Why has France had to lock down now?

France has entered a third national lockdown in response to a surge of Covid-19 cases in the country as Europe battles its third wave.

President Emmanuel Macron imposed stricter measures on Wednesday evening, extending restrictions that were already in place in Paris and 19 other areas to the whole of France for four weeks from Saturday.

“We must make an additional effort,” he said. “No region is safe from this virus. Everyone should limit their contacts with other people.”

Why is France entering lockdown?

Coronavirus cases have surged dramatically in France in recent weeks, with daily infections doubling to more than 40,000 since February.

The staggering rise in infections threatens to overwhelm the country’s hospitals, where the number of Covid patients being treated in intensive care has reached 5,000 the highest level since October.

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Mr Macron has attributed the surge to the more transmissible virus variant first detected in the UK, saying “the famous British variant” has become dominant in France.

What restrictions are being introduced?

The new measures imposed on France include a nationwide curfew, a 10 km (6.2 miles) travel restriction and the closure of all non-essential shops.

The curfew is in place between 7pm and 6am.

Schools and nurseries will also be closed for three weeks from 12 April.

The capital and its surrounding Ile-de-France region, as well as in Hauts-de-France among other departments, have been under lockdown restrictions since mid-March.

How many waves has France had?

Like many European countries, France is currently in the midst of its third coronavirus wave.

Cases are rising across the continent, including in Germany, Italy, Spain and Turkey.

Europe’s surge is mainly being blamed on the B.1.1.7 variant, first detected in Kent, as well as other variants such as the one first discovered in South Africa.

The B.1.1.7 variant is up to 50 per cent more transmissible than the virus that surged last spring and in the autumn, and is spreading rapidly among Europe’s largely unvaccinated populations.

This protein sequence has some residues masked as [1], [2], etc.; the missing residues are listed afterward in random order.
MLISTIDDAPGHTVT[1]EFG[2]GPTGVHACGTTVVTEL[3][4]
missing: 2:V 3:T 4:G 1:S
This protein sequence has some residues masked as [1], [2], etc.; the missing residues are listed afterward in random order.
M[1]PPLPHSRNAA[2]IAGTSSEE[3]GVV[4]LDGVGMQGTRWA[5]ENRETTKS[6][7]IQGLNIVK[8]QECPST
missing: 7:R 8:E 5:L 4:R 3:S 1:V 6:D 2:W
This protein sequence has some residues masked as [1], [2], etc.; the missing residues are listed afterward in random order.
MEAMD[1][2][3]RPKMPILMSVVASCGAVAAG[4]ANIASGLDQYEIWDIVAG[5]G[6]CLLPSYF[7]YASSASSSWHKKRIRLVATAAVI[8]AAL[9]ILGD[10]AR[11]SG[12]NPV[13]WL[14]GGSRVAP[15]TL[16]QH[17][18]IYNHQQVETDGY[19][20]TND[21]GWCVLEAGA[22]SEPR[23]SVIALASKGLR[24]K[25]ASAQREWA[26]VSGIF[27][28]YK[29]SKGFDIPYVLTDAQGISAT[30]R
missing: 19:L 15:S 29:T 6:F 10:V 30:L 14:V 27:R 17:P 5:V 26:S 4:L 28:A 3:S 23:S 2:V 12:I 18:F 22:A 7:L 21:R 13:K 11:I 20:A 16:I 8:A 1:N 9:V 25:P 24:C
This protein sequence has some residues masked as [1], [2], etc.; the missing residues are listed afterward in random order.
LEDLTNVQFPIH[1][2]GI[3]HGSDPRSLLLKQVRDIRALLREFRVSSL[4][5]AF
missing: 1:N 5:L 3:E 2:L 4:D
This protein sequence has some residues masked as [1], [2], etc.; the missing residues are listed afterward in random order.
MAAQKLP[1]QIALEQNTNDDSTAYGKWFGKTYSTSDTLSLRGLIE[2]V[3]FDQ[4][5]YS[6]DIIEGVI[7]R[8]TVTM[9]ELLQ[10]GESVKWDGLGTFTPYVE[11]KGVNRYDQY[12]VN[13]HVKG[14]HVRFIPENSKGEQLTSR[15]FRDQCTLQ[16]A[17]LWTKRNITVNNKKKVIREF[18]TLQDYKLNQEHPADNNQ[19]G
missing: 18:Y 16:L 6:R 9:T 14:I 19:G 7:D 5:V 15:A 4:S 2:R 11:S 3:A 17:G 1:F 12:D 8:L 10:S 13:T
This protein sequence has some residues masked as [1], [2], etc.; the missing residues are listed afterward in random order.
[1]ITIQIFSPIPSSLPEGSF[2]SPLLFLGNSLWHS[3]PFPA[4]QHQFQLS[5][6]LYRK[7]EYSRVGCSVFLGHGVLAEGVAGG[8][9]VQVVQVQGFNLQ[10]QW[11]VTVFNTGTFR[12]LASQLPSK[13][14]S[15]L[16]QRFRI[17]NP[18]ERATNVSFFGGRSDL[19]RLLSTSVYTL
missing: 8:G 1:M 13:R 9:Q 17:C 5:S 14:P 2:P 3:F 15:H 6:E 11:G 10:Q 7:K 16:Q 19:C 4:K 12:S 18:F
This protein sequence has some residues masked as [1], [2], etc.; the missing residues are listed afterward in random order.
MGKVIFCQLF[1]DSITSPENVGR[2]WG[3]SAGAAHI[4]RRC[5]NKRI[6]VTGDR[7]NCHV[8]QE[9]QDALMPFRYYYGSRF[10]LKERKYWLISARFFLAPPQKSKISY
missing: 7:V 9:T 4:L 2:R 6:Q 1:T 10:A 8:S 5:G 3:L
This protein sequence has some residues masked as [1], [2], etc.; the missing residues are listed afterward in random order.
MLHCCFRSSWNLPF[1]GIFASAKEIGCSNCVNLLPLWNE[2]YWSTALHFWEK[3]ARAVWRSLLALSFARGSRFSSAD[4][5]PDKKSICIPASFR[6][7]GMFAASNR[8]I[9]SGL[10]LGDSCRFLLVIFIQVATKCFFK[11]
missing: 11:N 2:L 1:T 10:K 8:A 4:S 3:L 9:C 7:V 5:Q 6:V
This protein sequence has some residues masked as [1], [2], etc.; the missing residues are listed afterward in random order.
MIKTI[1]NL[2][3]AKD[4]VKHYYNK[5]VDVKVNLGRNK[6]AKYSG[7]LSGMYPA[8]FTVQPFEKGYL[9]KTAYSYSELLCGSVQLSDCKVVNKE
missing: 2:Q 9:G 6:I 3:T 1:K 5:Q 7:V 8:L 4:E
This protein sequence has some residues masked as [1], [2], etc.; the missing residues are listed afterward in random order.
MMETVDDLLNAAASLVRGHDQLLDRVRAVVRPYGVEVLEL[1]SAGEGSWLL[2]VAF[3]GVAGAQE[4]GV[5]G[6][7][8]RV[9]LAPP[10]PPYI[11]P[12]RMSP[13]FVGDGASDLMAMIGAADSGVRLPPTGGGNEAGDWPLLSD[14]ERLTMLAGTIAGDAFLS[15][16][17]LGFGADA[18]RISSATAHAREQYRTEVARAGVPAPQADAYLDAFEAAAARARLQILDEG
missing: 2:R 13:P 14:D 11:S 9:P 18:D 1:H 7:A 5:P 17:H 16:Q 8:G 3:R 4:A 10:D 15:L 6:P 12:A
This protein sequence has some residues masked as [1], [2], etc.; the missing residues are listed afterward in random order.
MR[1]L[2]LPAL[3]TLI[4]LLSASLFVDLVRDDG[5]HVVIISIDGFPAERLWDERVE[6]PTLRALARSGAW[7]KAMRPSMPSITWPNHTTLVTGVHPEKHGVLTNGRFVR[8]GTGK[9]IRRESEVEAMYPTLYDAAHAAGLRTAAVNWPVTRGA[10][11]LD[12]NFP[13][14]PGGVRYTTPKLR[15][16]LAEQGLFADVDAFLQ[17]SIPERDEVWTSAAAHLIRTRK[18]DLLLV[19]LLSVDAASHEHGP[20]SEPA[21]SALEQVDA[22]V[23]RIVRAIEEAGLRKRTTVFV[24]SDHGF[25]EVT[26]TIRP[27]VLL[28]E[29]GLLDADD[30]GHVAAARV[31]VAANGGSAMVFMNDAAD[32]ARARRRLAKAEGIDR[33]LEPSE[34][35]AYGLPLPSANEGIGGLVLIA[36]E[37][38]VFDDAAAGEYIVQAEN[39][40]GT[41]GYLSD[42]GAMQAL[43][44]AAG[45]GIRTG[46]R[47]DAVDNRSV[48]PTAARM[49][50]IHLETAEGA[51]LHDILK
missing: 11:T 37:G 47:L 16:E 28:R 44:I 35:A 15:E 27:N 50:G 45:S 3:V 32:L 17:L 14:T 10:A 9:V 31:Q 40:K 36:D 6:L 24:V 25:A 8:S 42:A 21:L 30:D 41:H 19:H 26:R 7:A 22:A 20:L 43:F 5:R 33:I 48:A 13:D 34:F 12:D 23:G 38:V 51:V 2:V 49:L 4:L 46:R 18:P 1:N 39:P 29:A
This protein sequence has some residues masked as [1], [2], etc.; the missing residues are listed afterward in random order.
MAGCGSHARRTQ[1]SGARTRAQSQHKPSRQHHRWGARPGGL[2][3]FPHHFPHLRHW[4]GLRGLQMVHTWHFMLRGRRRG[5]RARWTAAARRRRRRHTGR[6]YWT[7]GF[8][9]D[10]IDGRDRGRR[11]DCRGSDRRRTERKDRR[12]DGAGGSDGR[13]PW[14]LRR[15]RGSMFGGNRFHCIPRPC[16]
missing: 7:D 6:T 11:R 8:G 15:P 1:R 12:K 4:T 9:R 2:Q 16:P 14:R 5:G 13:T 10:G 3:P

Similarly to Mr Macron, German chancellor Angela Merkel has attributed what she described as a “new pandemic” to the B.1.1.7 variant.

The rising number of cases, relative to the UK, where infection levels have fallen dramatically in recent weeks, is also due to Europe’s comparatively slow vaccine rollout.

EU leaders blame delays in its vaccine drive on supply issues with the Oxford-AstraZeneca jabs.

Just 12 per cent of the French population have received at least one dose of the vaccine. This compares to more than 45 per cent in the UK, which has only had two waves.

Will the third wave hit the UK?

Despite the figures trending in the opposite direction due to lockdowns and the success of its vaccine rollout, the UK may still face another wave of infections.

Boris Johnson and Prof Chris Whitty, England’s chief medical officer, have both warned a third wave of Covid-19 is likely to hit the UK.

The prime minister said the UK should be “under no illusion” over whether it will feel the impact of an uptick in Covid-19 cases in some European countries.

Meanwhile, Prof Whitty told the Public Health Conference 2021: “There will definitely be another surge at some point whether it’s before winter or next winter, we don’t know.

Variants are going to cause problems, there will be stockouts of vaccines and no doubt there will be multiple problems at a national level but also at a local level – school outbreaks, prison outbreaks, all those things that people are dealing with on a day-to-day basis.”

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